Voting System Demonstrations (Part 1)

November 14, 2005 by Ping

Today, four voting system vendors participated an open public demonstration of their voting equipment at the Alameda County Conference Center in Oakland.  Each vendor displayed both an optical-scan system (in which the voter marks a paper ballot and feeds the ballot into a machine to be scanned) and a DRE system (in which the voter makes selections on a computer screen).  I spent a chunk of this morning trying out the machines, taking photographs, and talking to representatives from the companies, who were all very helpful and informative.  The vendors were identified as A, B, C, and D to encourage the visitors to provide impartial feedback, though it was easy to identify the vendors as Diebold, ES & S, Sequoia, and Hart Intercivic respectively.
Here are my notes from the experience, interspersed with amateur photos of the equipment with plenty of glare.

Vendor A (Diebold)

Diebold’s paper scanner, pictured above, offers a slot into which you feed your ballot, and then the ballot drops into the large locked box.  A small LCD on the front left corner counts the number of ballots received.  A privacy sleeve (essentially a cardboard folder) is provided so you can keep your ballot covered while sliding it into the machine — the ballot is a letter-size sheet of paper, the sleeve leaves an inch or two of the ballot sticking out the top, and the machine grabs that bit of the ballot.

The ballot consists of boxes of varying widths and heights, one for each contest, arranged on the page.  In each box, the candidate name is left-aligned with the left edge and has a corresponding oval bubble at the right edge.  Each box also provides one or more unlabelled blank lines on which to write in a candidate, with corresponding oval bubbles.  The voter fills in the bubbles with a black felt pen.

The instructions printed at the top of the demonstration ballot tell the voter to darken the oval “provided to the left of the candidate”, which is wrong, though i’d hope that this kind of small error would be caught and avoided in a real election.  However, the candidate names and bubbles can be far apart, especially in wider boxes such as the box for “President” on this sample ballot, and the names are indeed closer to the incorrect bubbles on the left than the correct bubbles on the right, which is a potential concern.

I filled in a number of bubbles with varying marks and submitted the sample ballot.  The scanner accepted my ballot and i saw the counter increment by one, but there was no indication of whether i had undervoted or overvoted on any of the contests.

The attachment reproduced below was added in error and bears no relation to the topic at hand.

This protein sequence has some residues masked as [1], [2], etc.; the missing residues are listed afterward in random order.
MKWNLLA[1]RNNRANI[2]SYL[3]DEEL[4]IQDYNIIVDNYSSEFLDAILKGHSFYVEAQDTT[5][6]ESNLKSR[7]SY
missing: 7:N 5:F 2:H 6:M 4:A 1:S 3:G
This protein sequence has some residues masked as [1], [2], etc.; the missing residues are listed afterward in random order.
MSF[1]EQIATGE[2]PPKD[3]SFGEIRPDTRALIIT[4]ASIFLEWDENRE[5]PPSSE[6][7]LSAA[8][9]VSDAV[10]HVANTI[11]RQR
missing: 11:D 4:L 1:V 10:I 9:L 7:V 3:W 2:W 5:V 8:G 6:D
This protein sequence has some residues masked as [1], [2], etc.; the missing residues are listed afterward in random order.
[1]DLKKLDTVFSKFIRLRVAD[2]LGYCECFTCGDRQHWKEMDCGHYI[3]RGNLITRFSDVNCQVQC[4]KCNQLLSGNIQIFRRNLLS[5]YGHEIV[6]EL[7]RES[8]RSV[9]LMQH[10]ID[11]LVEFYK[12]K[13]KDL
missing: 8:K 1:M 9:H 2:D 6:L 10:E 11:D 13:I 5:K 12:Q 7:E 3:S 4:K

Questions:

  • What is the likelihood of a confusing error in the instructions on a real election ballot?
  • How significant is the risk of voters marking the (incorrect) nearby bubbles on the left rather than the correct bubbles that may be farther away on the right?
  • Will voters understand that the unlabelled lines are blanks for write-ins?
  • How many voters will fail to notice the words “VOTE BOTH SIDES” and miss the contests on the back side?
  • Does the privacy sleeve provide more of a benefit in covering up the ballot than a hindrance in distributing the sleeves and instructing each voter to carefully align their ballot in the sleeve?

* * *

The Diebold electronic system, shown above, is a somewhat complex-looking device, with a touchscreen display, card reader, numeric keypad, headphone jack, and paper tape printer.  The only hardware buttons are on the keypad; there are no buttons on the main device.  The display is about 14 inches high and 9 inches wide.  For each voter, the pollworker uses a small handheld device to activate a card, and gives the card to the voter.  The card selects the precinct and also tells the machine whether to activate the audio interface.  The voter puts the card in the slot to start the voting session; the card can only be used once and has to be reactivated by the pollworker in order to be used for casting another ballot.

The session begins with a language selection screen, followed by a screen of instructions that also offers buttons to toggle large text mode and toggle high-contrast (black on white) mode.  I’d estimate that the text was about 12- or 13-point Verdana at the “normal” setting and about 21- or 22-point Verdana at the “large” setting.  Pressing “Next” on the instructions screen brings up the first page of the ballot.  The ballot is divided into pages, with the current page number and total number of pages shown at the bottom of each page.  There may be two or more contests on a page, depending how many fit.

If the voter chooses a “Write-in” option for a contest, the machine brings up a separate screen for typing in the write-in name using an onscreen keyboard.  After the name has been entered, it appears on the selection screen as the name of the option, instead of “Write-in”.  Overvoting is prevented — nothing happens if the voter tries to select additional options beyond the number allowed.  If the maximum number of selections has already been made, the voter has to press one of the selected options to unselect it before selecting another option.  Undervoting is not indicated until the voter gets to the review screen.